It’s great to go to the governor’s gala, better still to have the governor come to yours.
Spokane’s Fox Theater resumed her place Saturday among glamorous hostesses whose invitations are prized even by Washington Gov. Chris Gregoire.
“Isn’t this just a great day for the city of Spokane?” Gregoire exclaimed in the newly restored theater’s elegant lobby.
Gregoire had just cut a ribbon at the front door and ceremoniously turned on the marquee lights. It was she who turned out the lights in November 2005 when a $31 million restoration of the historic art deco theater got under way.
About 100 people huddled under umbrellas outside the entrance while Gregoire cleared the way for them to come in from a cold drizzle.
Two years ago, the governor said, it was difficult to come up with something to say about the “down-in-the-heels movie theater” she and her husband, Mike, remembered from the days when their first child was born in Spokane.
Words came more easily Saturday when Gregoire called the Fox a “national treasure” and said Spokane residents have given their children “a gift of unbelievable value.”
The governor marveled at the theater’s restored murals, its “opulent” light fixtures and some modern additions.
“Downstairs, ladies, are 18 or 19 stalls in the restroom,” she said. “And that’s important, you know.”
Mayor Dennis Hession, U.S. Rep. Cathy McMorris Rodgers and state Sen. Lisa Brown added praise of their own: “a key element in the new Spokane,” “a magical day,” a project legislators were “so privileged” to support.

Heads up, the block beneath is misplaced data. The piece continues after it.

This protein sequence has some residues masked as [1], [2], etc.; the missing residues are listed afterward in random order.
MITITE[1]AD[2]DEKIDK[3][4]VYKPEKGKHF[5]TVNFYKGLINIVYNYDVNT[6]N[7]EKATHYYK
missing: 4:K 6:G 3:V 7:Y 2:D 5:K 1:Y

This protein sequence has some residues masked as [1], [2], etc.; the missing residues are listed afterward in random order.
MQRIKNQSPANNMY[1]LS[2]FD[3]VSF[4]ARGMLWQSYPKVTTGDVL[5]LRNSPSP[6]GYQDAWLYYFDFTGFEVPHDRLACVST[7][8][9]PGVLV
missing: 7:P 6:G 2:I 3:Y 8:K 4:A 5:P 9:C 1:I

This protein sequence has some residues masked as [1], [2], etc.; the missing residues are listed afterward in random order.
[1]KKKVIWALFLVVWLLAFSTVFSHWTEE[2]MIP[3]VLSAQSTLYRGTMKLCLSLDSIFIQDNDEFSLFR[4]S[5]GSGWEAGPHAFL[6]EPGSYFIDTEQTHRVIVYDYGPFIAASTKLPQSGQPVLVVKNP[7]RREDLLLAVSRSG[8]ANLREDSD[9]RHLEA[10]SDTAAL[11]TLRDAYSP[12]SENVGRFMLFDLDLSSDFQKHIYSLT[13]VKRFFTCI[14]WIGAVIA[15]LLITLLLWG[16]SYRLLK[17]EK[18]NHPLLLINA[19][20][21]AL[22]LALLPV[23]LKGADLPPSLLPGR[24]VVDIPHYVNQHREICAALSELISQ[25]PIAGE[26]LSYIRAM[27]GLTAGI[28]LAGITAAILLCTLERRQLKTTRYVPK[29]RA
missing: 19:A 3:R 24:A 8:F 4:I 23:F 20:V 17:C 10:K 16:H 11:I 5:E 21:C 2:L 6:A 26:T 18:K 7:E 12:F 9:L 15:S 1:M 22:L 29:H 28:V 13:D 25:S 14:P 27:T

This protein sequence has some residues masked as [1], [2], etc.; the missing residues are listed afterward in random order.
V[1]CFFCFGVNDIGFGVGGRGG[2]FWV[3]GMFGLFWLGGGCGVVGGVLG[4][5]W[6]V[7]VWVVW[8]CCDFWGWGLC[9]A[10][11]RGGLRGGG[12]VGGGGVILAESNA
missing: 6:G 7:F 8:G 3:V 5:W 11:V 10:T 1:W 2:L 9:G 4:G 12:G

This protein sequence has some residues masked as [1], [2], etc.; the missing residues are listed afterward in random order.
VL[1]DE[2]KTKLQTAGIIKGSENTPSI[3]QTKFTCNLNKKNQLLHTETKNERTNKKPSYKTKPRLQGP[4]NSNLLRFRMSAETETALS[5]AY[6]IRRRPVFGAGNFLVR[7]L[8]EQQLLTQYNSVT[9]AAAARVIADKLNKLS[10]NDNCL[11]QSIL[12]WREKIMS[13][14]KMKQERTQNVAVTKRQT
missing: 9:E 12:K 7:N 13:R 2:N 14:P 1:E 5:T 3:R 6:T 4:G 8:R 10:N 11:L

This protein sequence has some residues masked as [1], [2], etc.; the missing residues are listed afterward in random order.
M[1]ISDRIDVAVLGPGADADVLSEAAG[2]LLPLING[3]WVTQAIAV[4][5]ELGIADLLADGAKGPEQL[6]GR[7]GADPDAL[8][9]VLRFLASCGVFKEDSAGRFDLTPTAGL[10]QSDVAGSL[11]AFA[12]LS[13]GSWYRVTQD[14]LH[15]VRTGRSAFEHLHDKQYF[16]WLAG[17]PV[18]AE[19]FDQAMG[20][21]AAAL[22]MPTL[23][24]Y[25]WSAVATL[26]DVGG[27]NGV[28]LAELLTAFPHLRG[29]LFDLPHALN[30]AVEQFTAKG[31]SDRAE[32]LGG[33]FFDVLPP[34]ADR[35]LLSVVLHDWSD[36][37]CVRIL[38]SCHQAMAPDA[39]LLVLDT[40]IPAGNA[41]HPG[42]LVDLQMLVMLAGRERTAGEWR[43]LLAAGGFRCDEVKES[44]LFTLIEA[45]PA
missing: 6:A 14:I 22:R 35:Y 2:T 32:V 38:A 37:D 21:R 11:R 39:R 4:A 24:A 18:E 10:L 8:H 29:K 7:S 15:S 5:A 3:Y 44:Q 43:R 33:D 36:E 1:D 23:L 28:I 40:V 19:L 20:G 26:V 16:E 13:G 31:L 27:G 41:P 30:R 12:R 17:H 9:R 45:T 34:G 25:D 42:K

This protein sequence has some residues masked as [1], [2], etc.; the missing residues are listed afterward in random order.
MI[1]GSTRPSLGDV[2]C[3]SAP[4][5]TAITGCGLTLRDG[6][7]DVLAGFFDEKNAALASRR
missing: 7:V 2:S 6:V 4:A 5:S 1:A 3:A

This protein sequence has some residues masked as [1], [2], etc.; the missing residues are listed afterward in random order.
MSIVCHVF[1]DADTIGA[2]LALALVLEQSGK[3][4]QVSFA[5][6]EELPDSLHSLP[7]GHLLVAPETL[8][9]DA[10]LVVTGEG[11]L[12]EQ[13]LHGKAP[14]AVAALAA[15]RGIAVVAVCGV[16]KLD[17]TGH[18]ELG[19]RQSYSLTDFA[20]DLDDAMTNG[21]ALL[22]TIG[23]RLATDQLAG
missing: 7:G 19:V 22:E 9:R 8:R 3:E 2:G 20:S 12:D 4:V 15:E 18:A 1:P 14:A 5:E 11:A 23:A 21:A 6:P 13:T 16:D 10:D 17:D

What started as a moist and modest crowd swelled to 460 by the time a sold-out dinner was served in the also-restored Davenport Hotel Hall of Doges.
“What a good idea to do it here,” said Kylie Lewis, one 10 young women in dazzling flapper costumes and two men in vintage suits who lined the Davenport hallways as guides.
A sales clerk at Finders Keepers vintage clothing and jewelry store, Lewis said she “was so excited” when she and her colleagues at the store got to tour the restored theater before their stint as volunteer ushers in the colorful dresses, sparkling necklaces, neon boas and flashy headbands with feathers.
One of the volunteers was Nyla Beck Pipes, who married Don Pipes in the Fox on Aug. 13, 2005, in only the second wedding ceremony ever conducted at the theater. The couple turned out to help Beck Pipes’ friend, Finders Keepers owner Deena Moe-Caruso.
Whitworth University President Bill Robinson said he got to hear the Spokane Symphony rehearse for the first performance in its new home at the Fox because his wife, Bonnie, was hired to play the organ and the celeste, a small keyboard instrument with a tinkling sound.
Robinson called the symphony’s sound “smashing” and the theater visually “alive, exciting and elegant.”
“The whole air is full of joy and accomplishment,” said arts patron Elizabeth Welty, a retired medical doctor. “There have been marvelous people who were tremendously convinced it was the right thing to do, and they carried the rest of us along with their enthusiasm.”
Bill Simer, who was president of the Fox Theater Trustees when the restoration was conceived, named a number of major donors who helped get the project off the ground. None, he said, was more influential than Myrtle Woldson, who donated $3 million in memory of her father, Martin Woldson.
“Without her, we wouldn’t be here,” Simer said.
After dinner, the well-dressed army marched to what is now the Martin Woldson Theater at the Fox, passing under a congratulatory message at the already-restored Bing Crosby Theater.
The procession was on red carpet laid between a row of vintage cars and the Sprague Avenue curb.
In front of the Fox marquee, Welty paused for a photo with her foot on the running board of Gene and Theresa McKay’s 1930 Cord rumble-seat coupe.
Then she took her seat and the symphony played.
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